The biggest concern for most parents who are relocating to the UK with their family is where their children will attend school. While the UK school system may seem a little overwhelming and confusing at first, you’ll be pleased to know that not only is there a wide selection of excellent state-funded schools, it’s free for non-British citizens, too. We look at how the schools are structured, what they have to offer and how to go about choosing the right school for your child.
The good news: Your child has the right to attend school in the UK
Children who are non-British citizens have the right to attend state-funded schools. However, it’s important to know that not every visa will allow your child to attend a state-funded school. If your child has the following immigration status he/she will not be allowed to attend a state-funded school:
- Children from non-EEA countries who are short-term visitors to the UK (for example they are either tourists or visiting relatives)
- Children from non-EEA countries who have entered the country on a Tier 4 visa are only allowed to attend a registered independent fee-paying school
If a school has doubts about the status of a child’s visa, they cannot deny a place or remove a child from a state-funded school. Parents will need to be advised before any action can be taken and strict processes must be followed to ensure the child’s rights to an education are not impugned.
Understanding UK state schools
For a family that’s relocating to the UK, a state-funded education is a great choice. State-funded schools are funded by taxes, so you won’t have to pay any school fees, and your child will benefit from making friends with locals, which gives them the opportunity to really experience British culture.
In the UK, the school year starts in September and ends in July. Children are required to start primary school in the year that they turn five years old and secondary school at the age of 11. Children have the option of leaving school at the age of 16, however, they must stay in some form of education or training until they are 18 years old.
There are many types of state-funded schools that overseas children are allowed to attend. These include academies, free schools, grammar schools and boarding schools. Free schools and academies are run independently from local council and are not required to follow the national curriculum. Grammar schools have a catchment area and accept children based on their performance in the 11-plus exam. For a comprehensive breakdown of the various types of schools follow this link.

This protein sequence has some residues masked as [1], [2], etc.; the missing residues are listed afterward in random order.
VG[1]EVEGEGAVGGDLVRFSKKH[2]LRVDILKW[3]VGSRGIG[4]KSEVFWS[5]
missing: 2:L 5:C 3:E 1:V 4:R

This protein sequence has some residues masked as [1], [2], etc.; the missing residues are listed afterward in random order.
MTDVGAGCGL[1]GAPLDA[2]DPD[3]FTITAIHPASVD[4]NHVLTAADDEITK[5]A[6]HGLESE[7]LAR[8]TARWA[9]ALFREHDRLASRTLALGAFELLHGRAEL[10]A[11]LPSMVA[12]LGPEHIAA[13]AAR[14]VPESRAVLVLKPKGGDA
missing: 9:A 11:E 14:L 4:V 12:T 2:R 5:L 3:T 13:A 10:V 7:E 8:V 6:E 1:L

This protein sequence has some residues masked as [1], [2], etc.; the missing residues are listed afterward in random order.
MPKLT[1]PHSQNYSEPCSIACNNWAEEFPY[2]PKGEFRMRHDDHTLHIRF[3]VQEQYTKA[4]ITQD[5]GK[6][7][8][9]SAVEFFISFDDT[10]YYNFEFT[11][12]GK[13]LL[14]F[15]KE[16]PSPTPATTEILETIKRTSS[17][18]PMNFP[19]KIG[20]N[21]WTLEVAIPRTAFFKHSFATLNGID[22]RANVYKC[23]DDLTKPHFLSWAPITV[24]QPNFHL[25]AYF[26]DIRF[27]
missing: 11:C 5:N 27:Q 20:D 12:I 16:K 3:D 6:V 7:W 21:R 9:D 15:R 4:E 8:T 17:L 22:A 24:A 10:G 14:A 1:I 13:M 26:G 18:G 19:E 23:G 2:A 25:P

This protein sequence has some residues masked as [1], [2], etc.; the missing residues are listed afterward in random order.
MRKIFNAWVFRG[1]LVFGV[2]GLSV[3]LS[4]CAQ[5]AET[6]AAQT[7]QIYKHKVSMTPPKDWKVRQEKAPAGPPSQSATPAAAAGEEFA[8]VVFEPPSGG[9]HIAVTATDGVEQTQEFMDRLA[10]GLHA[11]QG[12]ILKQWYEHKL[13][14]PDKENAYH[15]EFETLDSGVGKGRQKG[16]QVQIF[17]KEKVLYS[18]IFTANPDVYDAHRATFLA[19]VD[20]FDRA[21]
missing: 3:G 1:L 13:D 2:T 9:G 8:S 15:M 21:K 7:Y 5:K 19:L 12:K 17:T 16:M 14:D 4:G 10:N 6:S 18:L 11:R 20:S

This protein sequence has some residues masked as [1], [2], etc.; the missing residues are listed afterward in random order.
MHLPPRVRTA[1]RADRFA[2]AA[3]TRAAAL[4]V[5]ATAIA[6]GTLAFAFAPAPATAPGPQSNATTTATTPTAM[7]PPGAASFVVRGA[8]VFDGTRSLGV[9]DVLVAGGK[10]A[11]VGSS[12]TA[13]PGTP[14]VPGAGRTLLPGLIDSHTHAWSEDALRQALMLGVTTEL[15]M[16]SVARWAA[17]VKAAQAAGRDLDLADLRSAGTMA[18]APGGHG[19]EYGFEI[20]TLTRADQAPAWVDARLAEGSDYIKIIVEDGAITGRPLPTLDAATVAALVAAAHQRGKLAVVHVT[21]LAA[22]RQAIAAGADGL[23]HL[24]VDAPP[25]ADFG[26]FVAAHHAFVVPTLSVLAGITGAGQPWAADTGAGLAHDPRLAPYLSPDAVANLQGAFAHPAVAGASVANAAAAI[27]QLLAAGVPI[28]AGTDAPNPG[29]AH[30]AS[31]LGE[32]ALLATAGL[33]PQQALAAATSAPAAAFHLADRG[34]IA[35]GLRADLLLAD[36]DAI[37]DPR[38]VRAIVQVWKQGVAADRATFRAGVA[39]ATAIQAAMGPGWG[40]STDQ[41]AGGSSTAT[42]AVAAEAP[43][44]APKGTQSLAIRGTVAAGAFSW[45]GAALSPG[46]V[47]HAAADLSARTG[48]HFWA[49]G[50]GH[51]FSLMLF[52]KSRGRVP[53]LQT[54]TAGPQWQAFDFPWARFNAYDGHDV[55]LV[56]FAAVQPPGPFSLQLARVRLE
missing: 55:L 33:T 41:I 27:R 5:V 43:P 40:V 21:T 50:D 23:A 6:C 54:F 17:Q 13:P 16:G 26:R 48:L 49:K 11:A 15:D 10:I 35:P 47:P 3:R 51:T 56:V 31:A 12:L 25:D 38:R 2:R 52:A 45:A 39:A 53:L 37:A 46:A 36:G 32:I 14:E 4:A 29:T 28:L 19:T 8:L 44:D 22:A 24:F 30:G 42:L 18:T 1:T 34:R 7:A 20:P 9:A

Create a shortlist of schools before you choose a place to live
Where you choose to live could determine where your child attends school. Some schools will base admissions on a catchment area, as in the case of grammar schools. This means that your child may not be able to attend your school of choice if they don’t live in the surrounding area of the school’s location.
Think about where you’d like to live and then explore the schools in the area. Get in touch with the schools and ask about their admission policy to make sure you’re able to send your child where you’d like them to go.
Choosing the best school for your child
To get a good feel for a variety of schools, make the most of their open days. It will allow you to get a sense of the school and whether your child will be happy there. The gut feeling of a parent can go a long way and you don’t want to rely solely on second-hand information when deciding on something as important as this.
If you’re concerned about the quality of teaching and facilities at a school, take a look at the OFTSED (Office of Standards in Education) report. It details how students at the school are doing academically. OFSTED is a government body that makes sure that schools are safe and regulated as required by the government.
Schools must make the following information available on their website:
- Details of the curriculum
- Admission criteria
- Behaviour policy
- Links to OFSTED reports
- Links to performance data
How to apply to a school
Applications usually open at the start of the autumn term the year before your child is due to attend the school. However, these dates differ in each local council area, so it’s best that you consult with your local council. You can apply online or by using you council’s application form.
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